"Next day Prof. Janet hypnotized Leonie again, and presently Leontine, as usual, assumed control of the joint personality. 'Well,' she said, 'I did what you told me yesterday! How stupid the other one looked' - Leontine always calls Leonie 'the other one' - 'while I took her apron off! Why did you tell her that her apron was falling off? I was obliged to begin the job over again.'

"Thus far we have dealt with a secondary personality summoned into being, so to say, by our own experiments, and taking its orders entirely from us. It seems, however, that when once set up, this new personality can occasionally assume the initiative, and can say what it wants to say without any prompting. This is curiously illustrated by what may be termed a conjoint epistle addressed to Prof. Janet by Mme. B. and her secondary personality, Leontine. She had left Havre more than two months when I received from her a very curious letter. On the first page was a curious note written in a serious and respectful style. She was unwell, she said, worse on some days than on others, and she signed her true name, Mme. B. But over the page began another letter in quite a different style, and which I may quote as a curiosity. 'My dear good sir, I must tell you that B. really, really makes me suffer very much; she cannot sleep, she spits blood, she hurts me; I am going to demolish her, she bores me, I am ill also, this is from your devoted Leon-tine.' When Mme. B. returned to Havre I naturally questioned her about this singular missive. She remembered the first letter. I at first thought that there must have been an attack of spontaneous somnambulism between the moment when she finished the first letter and the moment when she closed the envelope. But afterwards these unconscious, spontaneous letters became common, and I was better able to study their mode of production. I was fortunately able to watch Mme. B. on one occasion while she went through this curious performance. She was seated at a table, and held in her left hand the piece of knitting at which she had been working. Her face was calm, her eyes looked into space with a certain fixity, but she was not cataleptic, for she was humming a rustic air; her right hand wrote quickly, and, as it were, surreptitiously. I removed the paper without her noticing me, and then spoke to her; she turned around, wide awake, but surprised to see me, for in her state of distraction she had not noticed my approach. Of the letter which she was writing she knew nothing whatever.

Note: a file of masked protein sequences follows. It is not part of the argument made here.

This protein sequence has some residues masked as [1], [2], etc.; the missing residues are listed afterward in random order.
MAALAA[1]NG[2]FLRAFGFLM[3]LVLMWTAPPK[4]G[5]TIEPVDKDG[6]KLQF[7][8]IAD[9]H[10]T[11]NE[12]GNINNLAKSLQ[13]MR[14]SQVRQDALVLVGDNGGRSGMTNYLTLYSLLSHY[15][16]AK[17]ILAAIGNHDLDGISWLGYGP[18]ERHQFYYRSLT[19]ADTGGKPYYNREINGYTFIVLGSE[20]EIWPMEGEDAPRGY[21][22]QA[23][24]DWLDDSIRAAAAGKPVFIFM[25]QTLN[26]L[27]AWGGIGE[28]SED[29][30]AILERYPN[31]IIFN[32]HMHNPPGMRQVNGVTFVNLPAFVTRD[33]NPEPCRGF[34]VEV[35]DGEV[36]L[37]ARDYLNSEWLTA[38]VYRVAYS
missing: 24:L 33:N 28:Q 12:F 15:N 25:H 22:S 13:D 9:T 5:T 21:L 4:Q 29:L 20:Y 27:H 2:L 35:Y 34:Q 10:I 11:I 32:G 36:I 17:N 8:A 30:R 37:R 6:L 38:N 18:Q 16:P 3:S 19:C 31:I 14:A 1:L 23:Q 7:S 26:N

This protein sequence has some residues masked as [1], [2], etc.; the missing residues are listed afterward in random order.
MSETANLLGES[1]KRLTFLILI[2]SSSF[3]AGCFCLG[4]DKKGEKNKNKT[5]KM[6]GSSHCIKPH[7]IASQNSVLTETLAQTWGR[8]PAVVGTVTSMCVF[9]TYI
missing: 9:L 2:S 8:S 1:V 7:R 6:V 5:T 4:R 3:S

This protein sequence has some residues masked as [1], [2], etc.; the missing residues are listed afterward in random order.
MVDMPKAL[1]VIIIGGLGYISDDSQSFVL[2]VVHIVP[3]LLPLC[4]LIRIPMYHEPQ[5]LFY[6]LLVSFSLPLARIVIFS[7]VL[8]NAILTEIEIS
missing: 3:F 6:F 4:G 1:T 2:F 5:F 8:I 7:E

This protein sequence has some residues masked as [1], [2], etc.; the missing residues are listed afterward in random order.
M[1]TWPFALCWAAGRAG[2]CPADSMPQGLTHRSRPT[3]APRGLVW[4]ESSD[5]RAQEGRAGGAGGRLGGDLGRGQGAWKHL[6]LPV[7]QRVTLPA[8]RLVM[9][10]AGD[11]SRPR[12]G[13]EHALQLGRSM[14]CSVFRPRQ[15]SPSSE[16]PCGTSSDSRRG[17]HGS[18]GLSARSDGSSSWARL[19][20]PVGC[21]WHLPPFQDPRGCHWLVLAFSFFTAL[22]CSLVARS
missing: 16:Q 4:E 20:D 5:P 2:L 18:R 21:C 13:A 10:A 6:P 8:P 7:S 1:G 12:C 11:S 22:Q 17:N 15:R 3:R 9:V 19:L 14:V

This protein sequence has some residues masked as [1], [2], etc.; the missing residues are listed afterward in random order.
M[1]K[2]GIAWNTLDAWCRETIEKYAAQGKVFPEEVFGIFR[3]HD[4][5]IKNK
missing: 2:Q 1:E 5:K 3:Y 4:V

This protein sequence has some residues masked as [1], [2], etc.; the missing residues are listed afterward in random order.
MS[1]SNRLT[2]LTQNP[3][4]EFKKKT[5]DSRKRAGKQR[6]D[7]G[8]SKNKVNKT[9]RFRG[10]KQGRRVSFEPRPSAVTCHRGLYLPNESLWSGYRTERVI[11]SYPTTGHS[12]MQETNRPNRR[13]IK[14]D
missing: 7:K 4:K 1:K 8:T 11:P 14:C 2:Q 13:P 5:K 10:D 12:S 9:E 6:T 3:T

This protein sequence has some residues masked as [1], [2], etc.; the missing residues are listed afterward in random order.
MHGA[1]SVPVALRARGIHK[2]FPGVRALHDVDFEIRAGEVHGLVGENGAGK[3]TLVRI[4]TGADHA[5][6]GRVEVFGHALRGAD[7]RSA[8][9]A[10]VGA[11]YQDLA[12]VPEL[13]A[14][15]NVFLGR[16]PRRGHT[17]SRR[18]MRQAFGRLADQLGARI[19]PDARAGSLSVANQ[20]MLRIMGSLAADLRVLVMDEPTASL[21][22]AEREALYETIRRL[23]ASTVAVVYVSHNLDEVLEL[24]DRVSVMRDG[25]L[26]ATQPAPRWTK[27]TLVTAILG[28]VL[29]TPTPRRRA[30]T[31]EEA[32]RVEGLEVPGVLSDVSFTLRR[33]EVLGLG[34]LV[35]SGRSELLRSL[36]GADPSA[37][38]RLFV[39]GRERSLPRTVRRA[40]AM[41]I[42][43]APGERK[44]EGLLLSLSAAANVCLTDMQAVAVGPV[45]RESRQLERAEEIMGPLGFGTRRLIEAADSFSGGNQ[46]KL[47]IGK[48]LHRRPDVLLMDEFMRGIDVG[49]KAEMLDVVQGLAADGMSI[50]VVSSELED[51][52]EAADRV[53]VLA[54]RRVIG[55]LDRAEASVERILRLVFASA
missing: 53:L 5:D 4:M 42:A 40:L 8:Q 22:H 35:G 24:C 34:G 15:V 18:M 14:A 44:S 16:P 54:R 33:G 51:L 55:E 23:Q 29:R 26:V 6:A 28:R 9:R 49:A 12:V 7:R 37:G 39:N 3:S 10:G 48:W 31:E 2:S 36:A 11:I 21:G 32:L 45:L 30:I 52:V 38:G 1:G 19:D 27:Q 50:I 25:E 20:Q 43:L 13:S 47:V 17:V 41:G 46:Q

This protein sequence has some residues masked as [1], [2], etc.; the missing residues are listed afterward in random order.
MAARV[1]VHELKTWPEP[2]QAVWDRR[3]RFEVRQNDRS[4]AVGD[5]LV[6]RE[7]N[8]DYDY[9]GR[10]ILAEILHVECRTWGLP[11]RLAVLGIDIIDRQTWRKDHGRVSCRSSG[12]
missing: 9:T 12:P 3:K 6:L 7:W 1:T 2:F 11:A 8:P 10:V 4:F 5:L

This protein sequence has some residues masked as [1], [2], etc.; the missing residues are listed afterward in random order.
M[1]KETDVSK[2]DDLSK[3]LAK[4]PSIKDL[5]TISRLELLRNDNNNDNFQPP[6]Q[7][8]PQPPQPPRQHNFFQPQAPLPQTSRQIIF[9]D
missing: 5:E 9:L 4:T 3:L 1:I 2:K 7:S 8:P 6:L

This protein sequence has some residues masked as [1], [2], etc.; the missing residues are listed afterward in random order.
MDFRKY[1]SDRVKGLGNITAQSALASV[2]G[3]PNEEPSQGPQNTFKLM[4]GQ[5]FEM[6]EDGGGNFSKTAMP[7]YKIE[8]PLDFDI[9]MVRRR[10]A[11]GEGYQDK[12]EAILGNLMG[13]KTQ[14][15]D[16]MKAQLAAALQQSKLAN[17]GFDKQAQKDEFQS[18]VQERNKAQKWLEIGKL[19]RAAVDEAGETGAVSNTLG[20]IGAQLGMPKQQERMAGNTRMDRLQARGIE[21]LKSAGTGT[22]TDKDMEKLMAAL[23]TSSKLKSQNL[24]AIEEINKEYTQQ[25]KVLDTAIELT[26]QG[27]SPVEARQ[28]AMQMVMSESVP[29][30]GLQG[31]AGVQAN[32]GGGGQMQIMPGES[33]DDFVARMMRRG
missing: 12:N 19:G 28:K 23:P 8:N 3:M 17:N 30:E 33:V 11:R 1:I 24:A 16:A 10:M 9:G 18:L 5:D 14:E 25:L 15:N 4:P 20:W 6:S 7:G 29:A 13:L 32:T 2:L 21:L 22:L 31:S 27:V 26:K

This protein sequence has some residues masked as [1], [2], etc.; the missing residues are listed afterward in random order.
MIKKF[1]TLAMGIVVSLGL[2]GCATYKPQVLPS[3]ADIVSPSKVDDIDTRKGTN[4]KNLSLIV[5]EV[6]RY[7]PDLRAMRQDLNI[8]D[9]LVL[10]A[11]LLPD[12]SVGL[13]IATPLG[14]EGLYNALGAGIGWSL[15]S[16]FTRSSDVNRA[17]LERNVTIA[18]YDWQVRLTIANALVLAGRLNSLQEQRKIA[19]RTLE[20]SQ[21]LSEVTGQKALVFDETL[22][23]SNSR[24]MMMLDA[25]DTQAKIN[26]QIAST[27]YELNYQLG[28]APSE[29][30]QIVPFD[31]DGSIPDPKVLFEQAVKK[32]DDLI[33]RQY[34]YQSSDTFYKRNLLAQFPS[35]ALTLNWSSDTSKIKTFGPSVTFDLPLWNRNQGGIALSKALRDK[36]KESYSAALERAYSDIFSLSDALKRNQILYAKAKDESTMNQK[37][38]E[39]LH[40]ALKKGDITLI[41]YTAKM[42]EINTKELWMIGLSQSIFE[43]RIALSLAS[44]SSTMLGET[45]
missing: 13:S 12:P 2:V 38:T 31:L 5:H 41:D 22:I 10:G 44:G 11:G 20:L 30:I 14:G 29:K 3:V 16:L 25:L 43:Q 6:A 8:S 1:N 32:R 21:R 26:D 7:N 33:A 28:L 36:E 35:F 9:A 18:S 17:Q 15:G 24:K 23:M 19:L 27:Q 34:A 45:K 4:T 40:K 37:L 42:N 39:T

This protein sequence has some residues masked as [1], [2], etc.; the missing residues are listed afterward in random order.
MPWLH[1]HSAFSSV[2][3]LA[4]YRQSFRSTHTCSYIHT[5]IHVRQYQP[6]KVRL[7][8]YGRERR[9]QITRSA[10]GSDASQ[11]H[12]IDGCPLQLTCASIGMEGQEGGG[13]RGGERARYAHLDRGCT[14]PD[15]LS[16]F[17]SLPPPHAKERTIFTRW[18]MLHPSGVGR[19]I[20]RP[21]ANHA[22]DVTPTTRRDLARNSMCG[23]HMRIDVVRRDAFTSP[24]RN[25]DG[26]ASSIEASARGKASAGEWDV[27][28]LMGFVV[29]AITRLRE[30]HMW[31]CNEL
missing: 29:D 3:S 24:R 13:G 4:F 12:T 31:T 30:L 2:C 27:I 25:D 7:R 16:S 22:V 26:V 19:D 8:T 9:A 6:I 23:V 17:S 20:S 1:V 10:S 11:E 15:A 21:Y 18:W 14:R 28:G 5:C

"Leontine's independent action is not entirely confined to writing letters. She observed (apparently) Leonore. And observe that just as Leontine can sometimes by her own motion and without suggestion write a letter during Leonie's state and give advice which Leonie might do well to follow, so also Leonore can occasionally intervene of her own motion during Leontine's dominance and give advice which Leontine might with advantage obey.

"' The spontaneous acts of the unconscious self,' says M. Janet, here meaning by I'inconscient the entity to which he has given the name of Leonore, 'may also assume a very reasonable form, a form which, were it better understood, might perhaps serve to explain certain cases of insanity. Mme. B. during her somnambulism (i.e. Leontine) had had a sort of hysterical crisis; she was restless and noisy, and I could not calm her. Suddenly she stopped and said to me with terror, "Oh, who is talking to me like that? It frightens me." "No one is talking to you." "Yes! there on the left." And she got up and tried to open a wardrobe on her left hand, to see if someone was hidden there. "What is it that you hear?" I asked. "I hear on the left a voice which repeats, 'Enough! Enough be quiet; you are a nuisance' " Assuredly the voice which thus spoke was a reasonable one, for Leontine was insupportable; but I had suggested nothing of the kind, and had had no idea of inspiring a hallucination of hearing. Another day Leontine was quite calm, but obstinately refused to answer a question which I asked. Again she heard with terror the same voice to her left, saying: 'Come, be sensible; you must answer.' Thus the unconscious sometimes gave her excellent advice. "And in effect, so soon as Leonore, in her turn, was summoned into communication, she accepted the responsibility of this counsel. 'What was it that happened,' asked M. Janet, 'when Leontine was so frightened?' 'Oh, nothing, it was I who told her to keep quiet; I saw she was annoying you; I don't know why she was so frightened.' "Just as Mme. B. was sent by passes into a state of lethargy from which she emerged as Leontine, so also Leontine in her turn was reduced by renewed passes to a state of lethargy from which she emerged no longer as Leontine, but as Leonore. This second awakening is slow and gradual, but the personality which emerges is in one most important point superior to either Leonie or Leontine. Alone among the subject's phases this phase possesses the memory of every phase. Leonore, like Leontine, knows the normal life of Leonie, but distinguishes herself from Leonie, in whom it must be said, these subjacent personalities appear to take little interest. But Leonore also remembers the life of Leontine, condemns her as noisy and frivolous, and is anxious not to be confounded with either.

You may wonder why we are leading you so far into abnormal and weird manifestations of mind. It is because of the light these abnormal phases shed upon the operations of the normal mind. You cannot, for example, have gone through these pages, and fail to realize that you may have distinct mental activities outside your consciousness.